Re-posted from Archaeodeath
As a place of worship and pilgrimage, with St Mary’s church and churchyard right next to the priory ruins, and given the long-standing associated with the absent saintly dead in the form of Aidan and Cuthbert, it is hardly surprising that death and memory are interwoven with the site of Lindisfarne Priory’s ruins. I have mused over the landscape and seascape context and the heritage interpretation of the famous Viking raid, but what of death and commemoration in the English Heritage site of Lindisfarne Priory and its environs? Even a brief consideration of this topic reveals the complexity of what is memorialised and what is not; where memorialisation has historically been allowed, and where it is not.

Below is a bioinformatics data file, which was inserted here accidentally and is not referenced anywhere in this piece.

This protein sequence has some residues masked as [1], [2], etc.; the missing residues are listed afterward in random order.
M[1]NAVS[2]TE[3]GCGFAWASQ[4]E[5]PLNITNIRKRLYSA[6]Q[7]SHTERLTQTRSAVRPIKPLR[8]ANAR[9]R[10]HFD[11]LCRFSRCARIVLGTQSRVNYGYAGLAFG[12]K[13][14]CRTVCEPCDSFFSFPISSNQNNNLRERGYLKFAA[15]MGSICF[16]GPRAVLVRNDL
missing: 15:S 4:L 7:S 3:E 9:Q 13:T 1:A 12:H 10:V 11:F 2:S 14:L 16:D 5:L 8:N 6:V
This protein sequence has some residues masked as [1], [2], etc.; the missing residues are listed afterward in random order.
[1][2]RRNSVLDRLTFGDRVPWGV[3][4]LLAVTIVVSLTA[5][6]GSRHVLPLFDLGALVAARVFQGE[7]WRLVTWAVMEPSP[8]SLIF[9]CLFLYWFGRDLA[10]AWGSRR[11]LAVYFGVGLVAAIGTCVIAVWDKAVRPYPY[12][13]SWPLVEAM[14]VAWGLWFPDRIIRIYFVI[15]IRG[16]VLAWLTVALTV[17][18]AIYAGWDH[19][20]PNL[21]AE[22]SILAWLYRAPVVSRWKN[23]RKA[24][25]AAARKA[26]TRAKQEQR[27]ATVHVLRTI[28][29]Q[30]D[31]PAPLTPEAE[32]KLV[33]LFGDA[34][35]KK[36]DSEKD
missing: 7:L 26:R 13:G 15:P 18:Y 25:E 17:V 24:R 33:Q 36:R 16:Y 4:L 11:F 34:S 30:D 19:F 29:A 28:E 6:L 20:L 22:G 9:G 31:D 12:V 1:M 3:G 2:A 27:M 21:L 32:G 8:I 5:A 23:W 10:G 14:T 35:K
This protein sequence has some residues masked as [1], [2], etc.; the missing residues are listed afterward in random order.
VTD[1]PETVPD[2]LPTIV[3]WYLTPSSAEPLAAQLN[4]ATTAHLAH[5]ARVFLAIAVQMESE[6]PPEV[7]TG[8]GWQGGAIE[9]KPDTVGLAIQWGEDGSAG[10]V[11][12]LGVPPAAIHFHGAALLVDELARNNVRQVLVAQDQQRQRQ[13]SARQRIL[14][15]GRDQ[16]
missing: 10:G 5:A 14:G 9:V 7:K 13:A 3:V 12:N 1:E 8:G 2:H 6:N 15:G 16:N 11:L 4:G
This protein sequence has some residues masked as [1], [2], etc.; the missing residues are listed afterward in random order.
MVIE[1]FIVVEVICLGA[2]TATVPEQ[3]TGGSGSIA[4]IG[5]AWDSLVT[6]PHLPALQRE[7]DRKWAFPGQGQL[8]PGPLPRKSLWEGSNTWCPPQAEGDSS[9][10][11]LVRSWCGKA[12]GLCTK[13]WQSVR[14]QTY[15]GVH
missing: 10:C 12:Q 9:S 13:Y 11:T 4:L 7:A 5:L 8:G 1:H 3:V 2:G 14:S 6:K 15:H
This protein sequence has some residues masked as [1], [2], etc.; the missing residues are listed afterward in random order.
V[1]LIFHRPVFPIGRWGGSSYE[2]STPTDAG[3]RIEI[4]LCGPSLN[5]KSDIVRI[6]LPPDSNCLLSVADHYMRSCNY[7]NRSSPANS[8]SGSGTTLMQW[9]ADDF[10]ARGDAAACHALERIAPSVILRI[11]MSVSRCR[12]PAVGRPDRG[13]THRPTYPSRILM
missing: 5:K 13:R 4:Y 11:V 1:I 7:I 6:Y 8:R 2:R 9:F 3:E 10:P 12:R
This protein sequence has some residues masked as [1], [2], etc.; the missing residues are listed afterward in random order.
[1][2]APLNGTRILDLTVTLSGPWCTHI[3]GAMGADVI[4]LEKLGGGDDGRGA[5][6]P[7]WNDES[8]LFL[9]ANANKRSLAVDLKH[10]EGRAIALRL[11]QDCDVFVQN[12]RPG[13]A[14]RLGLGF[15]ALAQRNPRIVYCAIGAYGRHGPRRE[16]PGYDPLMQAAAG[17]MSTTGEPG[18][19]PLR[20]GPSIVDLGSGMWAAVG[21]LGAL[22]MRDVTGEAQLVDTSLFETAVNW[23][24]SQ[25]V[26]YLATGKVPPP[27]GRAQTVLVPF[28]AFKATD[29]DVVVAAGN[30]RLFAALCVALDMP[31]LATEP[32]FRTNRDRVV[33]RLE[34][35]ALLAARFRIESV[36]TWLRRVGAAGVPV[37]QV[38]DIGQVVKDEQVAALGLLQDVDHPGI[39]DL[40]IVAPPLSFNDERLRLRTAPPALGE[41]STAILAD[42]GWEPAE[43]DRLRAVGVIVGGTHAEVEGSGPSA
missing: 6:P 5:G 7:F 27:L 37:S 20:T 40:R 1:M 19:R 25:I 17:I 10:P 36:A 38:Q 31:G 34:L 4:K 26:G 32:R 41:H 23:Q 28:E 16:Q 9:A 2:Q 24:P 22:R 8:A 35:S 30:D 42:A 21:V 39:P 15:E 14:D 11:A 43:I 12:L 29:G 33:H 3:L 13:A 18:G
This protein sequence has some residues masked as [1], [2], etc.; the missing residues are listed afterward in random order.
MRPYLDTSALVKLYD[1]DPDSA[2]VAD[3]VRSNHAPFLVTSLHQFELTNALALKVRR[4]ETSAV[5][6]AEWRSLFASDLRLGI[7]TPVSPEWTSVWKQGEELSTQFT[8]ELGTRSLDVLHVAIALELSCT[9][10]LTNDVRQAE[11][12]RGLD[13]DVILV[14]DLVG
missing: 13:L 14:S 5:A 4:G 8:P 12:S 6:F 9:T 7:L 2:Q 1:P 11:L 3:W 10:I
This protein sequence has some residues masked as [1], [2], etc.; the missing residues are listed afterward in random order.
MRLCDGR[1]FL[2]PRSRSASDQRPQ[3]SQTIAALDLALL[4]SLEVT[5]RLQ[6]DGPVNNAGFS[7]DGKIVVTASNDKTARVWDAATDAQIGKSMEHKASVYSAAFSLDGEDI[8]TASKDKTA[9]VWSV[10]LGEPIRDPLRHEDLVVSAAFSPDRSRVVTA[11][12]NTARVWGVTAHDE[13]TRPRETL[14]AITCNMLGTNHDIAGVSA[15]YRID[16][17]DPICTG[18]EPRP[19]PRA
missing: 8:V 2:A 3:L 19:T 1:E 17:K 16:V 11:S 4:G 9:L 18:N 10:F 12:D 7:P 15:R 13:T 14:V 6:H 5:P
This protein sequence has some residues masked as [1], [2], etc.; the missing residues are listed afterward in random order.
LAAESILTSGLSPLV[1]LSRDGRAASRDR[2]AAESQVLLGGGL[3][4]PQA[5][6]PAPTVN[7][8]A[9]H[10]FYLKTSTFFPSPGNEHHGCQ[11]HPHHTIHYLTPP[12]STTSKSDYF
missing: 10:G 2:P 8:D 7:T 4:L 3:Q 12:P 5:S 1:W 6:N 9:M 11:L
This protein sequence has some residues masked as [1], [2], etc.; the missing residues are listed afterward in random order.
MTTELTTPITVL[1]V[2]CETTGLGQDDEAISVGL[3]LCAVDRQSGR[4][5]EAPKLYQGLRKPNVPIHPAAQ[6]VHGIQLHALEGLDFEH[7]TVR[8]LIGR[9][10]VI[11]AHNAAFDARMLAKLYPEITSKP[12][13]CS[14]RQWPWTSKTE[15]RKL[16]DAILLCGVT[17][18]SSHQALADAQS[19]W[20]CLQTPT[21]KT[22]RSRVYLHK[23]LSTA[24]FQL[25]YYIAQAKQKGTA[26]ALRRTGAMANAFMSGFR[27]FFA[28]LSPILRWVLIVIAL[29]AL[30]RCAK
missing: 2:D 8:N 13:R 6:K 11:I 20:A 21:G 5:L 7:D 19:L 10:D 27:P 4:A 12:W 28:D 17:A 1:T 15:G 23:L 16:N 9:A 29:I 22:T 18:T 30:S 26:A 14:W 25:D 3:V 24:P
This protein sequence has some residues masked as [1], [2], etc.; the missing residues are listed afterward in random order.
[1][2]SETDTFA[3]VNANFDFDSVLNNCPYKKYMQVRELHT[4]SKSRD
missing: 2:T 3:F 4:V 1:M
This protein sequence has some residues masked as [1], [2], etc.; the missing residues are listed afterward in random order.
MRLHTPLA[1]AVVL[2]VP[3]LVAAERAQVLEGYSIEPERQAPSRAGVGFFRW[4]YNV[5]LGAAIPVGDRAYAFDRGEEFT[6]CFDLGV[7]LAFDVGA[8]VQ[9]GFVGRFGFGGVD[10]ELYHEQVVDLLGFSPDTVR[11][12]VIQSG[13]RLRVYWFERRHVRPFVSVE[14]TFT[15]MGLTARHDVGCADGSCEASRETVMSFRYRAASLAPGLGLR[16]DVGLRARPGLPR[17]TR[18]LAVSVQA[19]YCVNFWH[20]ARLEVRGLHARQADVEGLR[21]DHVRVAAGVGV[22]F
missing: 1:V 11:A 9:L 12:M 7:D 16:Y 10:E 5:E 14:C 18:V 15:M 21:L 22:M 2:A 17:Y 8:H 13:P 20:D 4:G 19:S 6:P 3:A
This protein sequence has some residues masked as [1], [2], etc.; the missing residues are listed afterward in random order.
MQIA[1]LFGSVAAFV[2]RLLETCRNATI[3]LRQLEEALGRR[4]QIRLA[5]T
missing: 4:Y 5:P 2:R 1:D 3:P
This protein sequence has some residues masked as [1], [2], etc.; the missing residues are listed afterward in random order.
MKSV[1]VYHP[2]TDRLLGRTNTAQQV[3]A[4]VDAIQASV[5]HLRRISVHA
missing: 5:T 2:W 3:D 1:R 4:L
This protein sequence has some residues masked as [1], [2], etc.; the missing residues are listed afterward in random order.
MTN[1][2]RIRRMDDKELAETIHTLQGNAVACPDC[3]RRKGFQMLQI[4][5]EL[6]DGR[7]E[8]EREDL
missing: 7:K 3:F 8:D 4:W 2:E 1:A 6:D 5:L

The ruins are a marvel in themselves, already one of my favourite sets of Romanesque and Gothic monastic ruins before I even got there. I loved the patina of the windblown sandstone and the fabulous columns of the nave, so reminiscent of Durham Cathedral. Here are some standard photos for your viewing pleasure.